For years, casino investors have salivated over the possibility of Japan opening the doors for legalized casino gambling. After several failed attempts to get casino legislation passed, Japan’s parliament finally approved a casino bill in December. Just how much of a gold mine could the Japan market be? Here are five things investors should know.
1. The Japanese casino market is potentially massive.
A recent report by CLSA estimates that the nationwide casino resort market in Japan could be a $30 billion market. By comparison, the Las Vegas Strip generated a total of $6.3 billion in gaming revenue in 2015.
2. All the major Asian players will likely be involved in the Japan story.
All of the U.S.-listed Macau, China casino operators have expressed interest in expanding to Japan. That list includes Melco Crown Entertainment Ltd (ADR) (NASDAQ: MPEL), Wynn Resorts, Limited (NASDAQ: WYNN), Las Vegas Sands Corp. (NYSE: LVS) and MGM Resorts International (NYSE: MGM). All four operators have either opened new mega resorts in the Cotai region of Macau within the past two years or are planning on doing so within the next year or so. With the massive number of new Macau rooms available, these operators may choose to shift growth efforts to Japan for now while the Macau market matures.
3. Other types of gambling are already legal in Japan.
The new legislation specifically targets casino gambling. Gambling on horse, boat and bicycle racing is already legal in Japan. Betting on a game called pachinko, which is similar to pinball, is also legal. As of 2013, there were roughly 2.8 million pachinko machines in Japan. There are only about 170,000 slot machines in Las Vegas. In total, the Japanese pachinko industry takes in $187 billion in bets per year.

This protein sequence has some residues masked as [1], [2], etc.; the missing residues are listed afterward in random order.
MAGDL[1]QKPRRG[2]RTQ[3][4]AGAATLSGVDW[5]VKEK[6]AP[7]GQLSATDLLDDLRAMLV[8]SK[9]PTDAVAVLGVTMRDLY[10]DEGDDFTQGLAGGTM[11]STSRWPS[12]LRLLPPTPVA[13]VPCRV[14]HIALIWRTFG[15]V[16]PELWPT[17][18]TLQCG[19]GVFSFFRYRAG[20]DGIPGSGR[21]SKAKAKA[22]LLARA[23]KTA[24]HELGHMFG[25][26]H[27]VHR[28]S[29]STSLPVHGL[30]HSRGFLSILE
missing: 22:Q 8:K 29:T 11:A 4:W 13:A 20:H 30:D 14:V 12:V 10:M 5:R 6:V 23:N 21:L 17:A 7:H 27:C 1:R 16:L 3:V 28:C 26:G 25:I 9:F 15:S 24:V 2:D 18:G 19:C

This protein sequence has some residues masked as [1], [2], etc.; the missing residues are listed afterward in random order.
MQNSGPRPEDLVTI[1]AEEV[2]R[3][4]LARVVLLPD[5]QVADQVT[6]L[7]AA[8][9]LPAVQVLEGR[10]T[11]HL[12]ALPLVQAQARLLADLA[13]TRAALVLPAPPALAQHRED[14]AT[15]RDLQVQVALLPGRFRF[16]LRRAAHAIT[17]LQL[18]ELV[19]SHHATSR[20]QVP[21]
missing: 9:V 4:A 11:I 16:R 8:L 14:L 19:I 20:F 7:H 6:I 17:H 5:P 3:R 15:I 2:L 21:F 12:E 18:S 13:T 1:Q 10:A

4. Japanese citizens don’t want casinos.
According to a recent survey by broadcaster NHK, Japanese citizens aren’t nearly as excited about the casino business as investors may be. NHK found that only 12 percent of Japanese citizens approved of lifting the casino ban. According to the Japanese Ministry of Health, Labor and Welfare, roughly one in twenty (4.8%) of Japan’s population suffers from gambling addiction. Concerned Japanese citizens likely believe that the addition of casinos to the mix would only compound the problem.
5. Don’t expect resort openings anytime soon.
Obviously a lot of planning goes into opening billion-dollar casino resorts. With that in mind, investors shouldn’t expect to begin milking the Japanese cash cow anytime soon. It appears as if casino operators may have missed a potential gold mine when Tokyo hosts the 2020 Summer Olympics. Legislation may not be finalized for at least another year, and the legislation may not be approved until 2019. After that, the Japanese government would still need to approve potential operators and casino sites.
Gaming consultancy firm Gaming Capital Management projects the first Japanese resorts won’t open their doors until 2024 at the earliest.
Disclosure: the author is long MPEL.
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